Science Data

NASA Science Data Overview


At NASA’s Science Mission Directorate (SMD), our goal is to reach beyond our current knowledge by investigating our home the Earth, Sun, Moon, other worlds in our solar system, stars and the deep universe. SMD aims to answer some of science’s most difficult questions:

  • How and why are Earth's climate and the environment changing?
  • How and why does the Sun vary and affect Earth and the rest of the solar system?
  • How do planets and life originate?
  • How does the universe work, and what are its origin and destiny?
  • Are we alone?

Data is imperative to answer these questions effectively. Each division within SMD produces, examines, and catalogs significant amounts of data to reinforce scientific objectives and provide scientific findings and data to millions of people. The use of space-based observatories and related assets is the hallmark of all four areas of NASA’s SMD.

Mid-level flare eruption on the sun
An active region on the Sun erupted with a mid-level flare Nov. 5, 2014, as seen in the bright light of this image captured by NASA’s Solar Dynamics Observatory. This image shows extreme ultraviolet light that highlights the hot solar material in the Sun’s atmosphere.

Within 5 years, all SMD divisions are predicted to generate more than 100PB of data annually. The expected increase in the Directorate’s archival needs presents opportunities for cutting-edge scientific discover as well as noteworthy challenges in data analysis, management, and access in the future.

SMD seeks to take a more strategic view of its science data systems, including high-end computing, to promote more efficient and effective data management across SMD divisions, as well as enable cross-disciplinary discovery and analysis of science data.

Science Data Archives

The purpose of the Science Data Archives list is to provide NASA Science data stakeholders with a comprehensive list of NASA Science data archives to increase data accessibility. Earth, heliophysics, planetary, and astrophysics observations and data are freely accessible to all, including NASA’s many partners in the United States, international organizations and governments, the scientific community, the private sector, and the general public. These partners rely on NASA’s expertise in developing and launching missions, analyzing the data, and calibrating and validating results to ensure that the information is accurate. To find additional NASA Science data resources, the Science Data Resource Guide as well as participating in the SMD-funded Citizen Science projects is available to all. NASA Science data enables anyone to embark on ground breaking scientific discovering, as we collectively seek to answer some of the universe’s most pressing questions.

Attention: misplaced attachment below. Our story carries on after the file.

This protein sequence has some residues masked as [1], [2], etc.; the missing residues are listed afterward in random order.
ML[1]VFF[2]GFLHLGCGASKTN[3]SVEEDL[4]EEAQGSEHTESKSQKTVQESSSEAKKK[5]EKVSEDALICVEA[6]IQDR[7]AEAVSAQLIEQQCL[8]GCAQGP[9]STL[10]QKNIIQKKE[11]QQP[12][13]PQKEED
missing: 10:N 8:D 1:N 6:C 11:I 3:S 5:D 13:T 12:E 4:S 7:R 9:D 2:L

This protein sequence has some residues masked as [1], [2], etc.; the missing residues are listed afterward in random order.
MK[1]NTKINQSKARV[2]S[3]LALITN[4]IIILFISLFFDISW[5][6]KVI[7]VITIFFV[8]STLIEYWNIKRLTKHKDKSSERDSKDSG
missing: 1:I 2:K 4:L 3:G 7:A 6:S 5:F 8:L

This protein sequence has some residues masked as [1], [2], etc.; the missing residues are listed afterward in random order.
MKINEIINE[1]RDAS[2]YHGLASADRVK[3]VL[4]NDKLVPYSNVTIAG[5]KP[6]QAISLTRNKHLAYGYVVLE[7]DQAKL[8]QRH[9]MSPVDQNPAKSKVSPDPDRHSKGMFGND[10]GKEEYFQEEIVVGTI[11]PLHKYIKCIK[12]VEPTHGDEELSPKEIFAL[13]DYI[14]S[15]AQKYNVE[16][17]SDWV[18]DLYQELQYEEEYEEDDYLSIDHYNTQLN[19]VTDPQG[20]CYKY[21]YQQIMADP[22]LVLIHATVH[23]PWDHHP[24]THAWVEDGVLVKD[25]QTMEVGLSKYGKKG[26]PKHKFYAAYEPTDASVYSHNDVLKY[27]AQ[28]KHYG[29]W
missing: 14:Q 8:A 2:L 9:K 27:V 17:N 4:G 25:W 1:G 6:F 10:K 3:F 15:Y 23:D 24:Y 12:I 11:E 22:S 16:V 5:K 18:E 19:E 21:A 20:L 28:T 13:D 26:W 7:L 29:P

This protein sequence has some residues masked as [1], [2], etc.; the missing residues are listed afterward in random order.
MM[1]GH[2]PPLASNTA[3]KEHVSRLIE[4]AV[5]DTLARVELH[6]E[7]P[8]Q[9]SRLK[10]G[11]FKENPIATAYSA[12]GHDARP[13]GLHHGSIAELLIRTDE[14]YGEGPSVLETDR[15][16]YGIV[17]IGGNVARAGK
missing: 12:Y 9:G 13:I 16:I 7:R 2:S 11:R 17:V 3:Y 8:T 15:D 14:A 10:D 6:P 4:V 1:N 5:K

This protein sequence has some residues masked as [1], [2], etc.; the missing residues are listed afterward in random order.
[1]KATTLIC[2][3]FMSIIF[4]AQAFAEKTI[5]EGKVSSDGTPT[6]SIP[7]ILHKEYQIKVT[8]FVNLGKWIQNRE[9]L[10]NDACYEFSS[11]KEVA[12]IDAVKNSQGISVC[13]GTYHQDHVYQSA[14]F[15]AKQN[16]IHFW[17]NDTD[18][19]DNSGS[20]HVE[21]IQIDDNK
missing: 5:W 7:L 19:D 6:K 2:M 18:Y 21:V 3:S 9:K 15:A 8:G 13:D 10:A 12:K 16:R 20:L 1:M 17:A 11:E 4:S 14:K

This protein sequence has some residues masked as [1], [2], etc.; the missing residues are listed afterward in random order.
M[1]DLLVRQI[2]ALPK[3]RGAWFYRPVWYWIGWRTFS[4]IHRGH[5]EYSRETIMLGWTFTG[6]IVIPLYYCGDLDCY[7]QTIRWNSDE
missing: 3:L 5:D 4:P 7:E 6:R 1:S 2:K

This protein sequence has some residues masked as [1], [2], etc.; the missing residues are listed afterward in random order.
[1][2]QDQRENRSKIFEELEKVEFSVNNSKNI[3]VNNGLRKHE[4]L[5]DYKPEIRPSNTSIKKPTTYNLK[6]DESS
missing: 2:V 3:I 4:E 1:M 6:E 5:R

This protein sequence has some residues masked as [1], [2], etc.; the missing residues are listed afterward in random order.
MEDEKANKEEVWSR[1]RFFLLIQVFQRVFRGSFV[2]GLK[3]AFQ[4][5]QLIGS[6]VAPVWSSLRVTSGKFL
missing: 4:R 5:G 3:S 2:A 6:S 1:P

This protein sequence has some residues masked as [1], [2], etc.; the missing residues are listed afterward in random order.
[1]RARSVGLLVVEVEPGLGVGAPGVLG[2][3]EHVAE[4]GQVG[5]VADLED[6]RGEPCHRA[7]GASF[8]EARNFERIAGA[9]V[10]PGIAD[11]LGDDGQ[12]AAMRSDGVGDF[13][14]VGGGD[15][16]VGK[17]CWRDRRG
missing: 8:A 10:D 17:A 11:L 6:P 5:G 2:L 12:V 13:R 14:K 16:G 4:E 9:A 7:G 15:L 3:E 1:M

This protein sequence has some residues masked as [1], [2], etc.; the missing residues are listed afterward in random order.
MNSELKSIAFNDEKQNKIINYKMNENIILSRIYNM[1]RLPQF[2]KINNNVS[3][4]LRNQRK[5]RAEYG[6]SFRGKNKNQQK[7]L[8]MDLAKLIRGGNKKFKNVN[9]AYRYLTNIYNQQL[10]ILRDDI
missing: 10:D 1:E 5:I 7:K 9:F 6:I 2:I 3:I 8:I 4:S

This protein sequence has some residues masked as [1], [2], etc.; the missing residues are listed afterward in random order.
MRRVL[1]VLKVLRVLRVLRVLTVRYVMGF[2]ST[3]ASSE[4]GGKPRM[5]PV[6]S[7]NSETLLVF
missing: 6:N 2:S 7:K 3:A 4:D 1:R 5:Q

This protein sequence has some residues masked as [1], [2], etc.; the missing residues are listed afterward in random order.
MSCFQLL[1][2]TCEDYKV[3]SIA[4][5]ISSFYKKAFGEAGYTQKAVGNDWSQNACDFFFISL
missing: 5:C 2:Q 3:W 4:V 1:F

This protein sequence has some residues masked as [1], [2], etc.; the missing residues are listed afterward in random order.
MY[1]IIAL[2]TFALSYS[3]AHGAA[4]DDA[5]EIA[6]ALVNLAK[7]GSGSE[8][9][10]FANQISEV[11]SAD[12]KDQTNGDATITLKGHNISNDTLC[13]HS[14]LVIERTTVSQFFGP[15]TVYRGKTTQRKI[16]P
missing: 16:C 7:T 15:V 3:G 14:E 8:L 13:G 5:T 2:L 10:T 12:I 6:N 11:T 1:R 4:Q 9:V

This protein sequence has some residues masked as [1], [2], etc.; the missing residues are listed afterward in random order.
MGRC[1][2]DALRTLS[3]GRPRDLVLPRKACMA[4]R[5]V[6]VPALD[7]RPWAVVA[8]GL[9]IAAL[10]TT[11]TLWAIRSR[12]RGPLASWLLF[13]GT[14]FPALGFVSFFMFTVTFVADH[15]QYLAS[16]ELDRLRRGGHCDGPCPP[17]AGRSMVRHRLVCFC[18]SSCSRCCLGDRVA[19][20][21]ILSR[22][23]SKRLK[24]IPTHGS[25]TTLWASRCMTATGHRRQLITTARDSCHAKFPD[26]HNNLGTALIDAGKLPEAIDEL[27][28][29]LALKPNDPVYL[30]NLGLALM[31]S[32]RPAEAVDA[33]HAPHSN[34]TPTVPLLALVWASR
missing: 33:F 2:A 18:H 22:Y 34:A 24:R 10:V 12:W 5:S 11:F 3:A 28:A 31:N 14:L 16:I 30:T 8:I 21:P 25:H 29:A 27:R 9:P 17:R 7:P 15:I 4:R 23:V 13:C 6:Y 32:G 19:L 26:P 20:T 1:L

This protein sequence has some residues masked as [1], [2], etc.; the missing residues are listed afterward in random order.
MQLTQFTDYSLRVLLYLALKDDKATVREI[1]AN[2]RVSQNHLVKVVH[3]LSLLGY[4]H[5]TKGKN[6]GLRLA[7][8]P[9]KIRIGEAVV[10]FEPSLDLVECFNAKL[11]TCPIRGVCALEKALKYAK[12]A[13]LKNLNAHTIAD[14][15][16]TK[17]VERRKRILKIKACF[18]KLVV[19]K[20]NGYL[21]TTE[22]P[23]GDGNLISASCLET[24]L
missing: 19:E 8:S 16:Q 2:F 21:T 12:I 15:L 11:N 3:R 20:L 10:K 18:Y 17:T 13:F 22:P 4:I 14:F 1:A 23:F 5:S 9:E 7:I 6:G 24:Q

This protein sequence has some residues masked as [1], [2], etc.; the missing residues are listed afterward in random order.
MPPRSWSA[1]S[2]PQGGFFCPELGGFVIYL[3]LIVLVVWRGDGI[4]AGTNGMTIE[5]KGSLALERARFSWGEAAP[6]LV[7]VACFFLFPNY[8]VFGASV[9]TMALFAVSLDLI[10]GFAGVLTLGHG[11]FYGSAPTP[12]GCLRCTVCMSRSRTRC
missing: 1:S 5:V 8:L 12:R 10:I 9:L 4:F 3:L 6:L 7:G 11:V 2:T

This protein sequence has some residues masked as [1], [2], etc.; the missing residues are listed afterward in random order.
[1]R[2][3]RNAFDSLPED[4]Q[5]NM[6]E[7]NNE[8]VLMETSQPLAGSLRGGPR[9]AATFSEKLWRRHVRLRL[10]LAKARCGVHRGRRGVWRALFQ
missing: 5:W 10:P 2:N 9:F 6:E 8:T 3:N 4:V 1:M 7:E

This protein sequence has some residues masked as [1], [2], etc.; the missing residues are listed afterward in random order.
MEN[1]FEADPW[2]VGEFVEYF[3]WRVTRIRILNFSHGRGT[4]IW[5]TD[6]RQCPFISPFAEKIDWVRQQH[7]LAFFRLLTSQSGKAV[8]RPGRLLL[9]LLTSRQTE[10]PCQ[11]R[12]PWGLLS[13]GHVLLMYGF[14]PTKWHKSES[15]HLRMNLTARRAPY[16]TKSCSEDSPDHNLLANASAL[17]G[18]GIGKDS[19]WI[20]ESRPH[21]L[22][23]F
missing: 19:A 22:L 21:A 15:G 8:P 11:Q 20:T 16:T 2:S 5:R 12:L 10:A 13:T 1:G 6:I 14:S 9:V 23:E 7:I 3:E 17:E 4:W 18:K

Earth Science Data

We live on a dynamic, living planet. Land shifts. Seas rise. Volcanoes erupt. Storms rage. Snow melts. Plants grow. Cities expand. These ever-changing, interconnected systems affect all life on Earth, and the planet itself. To understand these natural and human-caused changes, NASA’s Earth Science Division (ESD) uses unique global observations from space, air, sea, and on land. This data enables informed decision-making for agriculture, water and food security, urban planning, disaster preparedness and response, transportation, climate and weather, and myriad other things that benefit society. Among the Earth systems, ESD studies from space are: dust storms, volcanoes, flooding, coral reefs, night lights, sea surface salinity, wildfires, vegetation, urban growth, food production, mosquito tracking and other human health issues, precipitation across the world, hurricanes and typhoons, soil moisture, land and sea ice, and changes to the land and sea surfaces.

See the Earth Science Data page for more information on earth science data archives. The Earth Science Data Point of Contact is Kevin Murphy.

Heliophysics Data

Heliophysics research works to determine the nature and dynamic interactions of the Sun, the heliosphere, the plasma environments of the planets and interstellar space.  This research relies on observations – as well as models based on such observations – from a fleet of strategically placed NASA spacecraft, known as the Heliophysics System Observatory.  The data from these missions are publicly available through the Heliophysics Data Portal.  In addition to data, related documentation, tools and services are also available to the community.  The collection of data and their associated resources are termed the Heliophysics Data Environment, or HPDE. 

See the Heliophysics Data page for more information on heliophysics data archives. The Heliophysics Data Point of Contact is Jeff Hayes.

Astrophysics Data

Astrophysics seeks to understand the universe and our place in it. Astrophysics investigates and examines the creation of our universe, the full histories of stars and galaxies, exoplanets, dark energy and dark matter, the Big Bang, black holes, and more. We are discovering how planetary systems form and how environments hospitable for life develop, perhaps to learn that we are not alone. Astronomers study celestial phenomena by making observations across the electromagnetic spectrum. Space astrophysics data collected from NASA’s flight missions includes that from observations in gamma-ray, X-ray, extreme ultraviolet, ultraviolet, optical, infrared, and microwave wavelengths. NASA’s astrophysics data archives ingest and curate the data. Specialized archives also include catalogs and data services that collate and cross-correlate astronomical data and information on exoplanets, extragalactic objects, stars, galaxies, and nonstellar objects. NASA also maintains Astrophysics Data System, an archive of bibliographic literature.